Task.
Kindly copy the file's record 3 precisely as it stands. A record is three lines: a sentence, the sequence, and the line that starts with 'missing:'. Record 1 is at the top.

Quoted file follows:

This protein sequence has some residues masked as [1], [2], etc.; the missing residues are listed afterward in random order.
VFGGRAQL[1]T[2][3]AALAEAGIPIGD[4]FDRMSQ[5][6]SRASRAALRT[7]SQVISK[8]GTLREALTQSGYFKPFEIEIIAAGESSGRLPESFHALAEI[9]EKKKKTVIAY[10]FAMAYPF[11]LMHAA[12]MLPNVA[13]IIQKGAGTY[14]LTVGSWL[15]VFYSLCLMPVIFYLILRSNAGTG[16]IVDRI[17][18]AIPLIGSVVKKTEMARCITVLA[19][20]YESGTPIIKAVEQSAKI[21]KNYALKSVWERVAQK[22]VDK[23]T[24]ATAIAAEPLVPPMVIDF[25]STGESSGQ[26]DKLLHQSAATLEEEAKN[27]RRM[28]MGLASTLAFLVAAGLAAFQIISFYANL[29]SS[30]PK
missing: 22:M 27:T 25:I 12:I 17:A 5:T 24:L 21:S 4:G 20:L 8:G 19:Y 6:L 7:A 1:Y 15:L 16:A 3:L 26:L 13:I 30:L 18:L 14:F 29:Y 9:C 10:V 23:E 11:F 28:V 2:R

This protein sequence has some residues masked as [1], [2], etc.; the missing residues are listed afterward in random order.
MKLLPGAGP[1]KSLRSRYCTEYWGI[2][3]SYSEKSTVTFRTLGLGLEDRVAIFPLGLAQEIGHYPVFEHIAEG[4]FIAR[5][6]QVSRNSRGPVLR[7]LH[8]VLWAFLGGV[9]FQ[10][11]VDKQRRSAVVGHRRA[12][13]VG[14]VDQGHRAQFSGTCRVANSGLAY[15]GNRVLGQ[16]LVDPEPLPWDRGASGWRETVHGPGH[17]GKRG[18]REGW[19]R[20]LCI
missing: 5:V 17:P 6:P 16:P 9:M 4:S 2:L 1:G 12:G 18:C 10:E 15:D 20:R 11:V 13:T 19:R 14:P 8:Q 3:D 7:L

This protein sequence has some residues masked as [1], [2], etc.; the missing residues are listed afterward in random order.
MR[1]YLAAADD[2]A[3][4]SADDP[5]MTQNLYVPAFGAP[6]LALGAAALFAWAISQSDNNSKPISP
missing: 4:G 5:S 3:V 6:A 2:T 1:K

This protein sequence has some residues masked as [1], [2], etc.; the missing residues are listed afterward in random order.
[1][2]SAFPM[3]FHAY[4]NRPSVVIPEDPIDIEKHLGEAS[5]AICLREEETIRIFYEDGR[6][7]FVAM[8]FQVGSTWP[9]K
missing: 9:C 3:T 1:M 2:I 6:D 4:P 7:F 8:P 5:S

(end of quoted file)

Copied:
This protein sequence has some residues masked as [1], [2], etc.; the missing residues are listed afterward in random order.
MR[1]YLAAADD[2]A[3][4]SADDP[5]MTQNLYVPAFGAP[6]LALGAAALFAWAISQSDNNSKPISP
missing: 4:G 5:S 3:V 6:A 2:T 1:K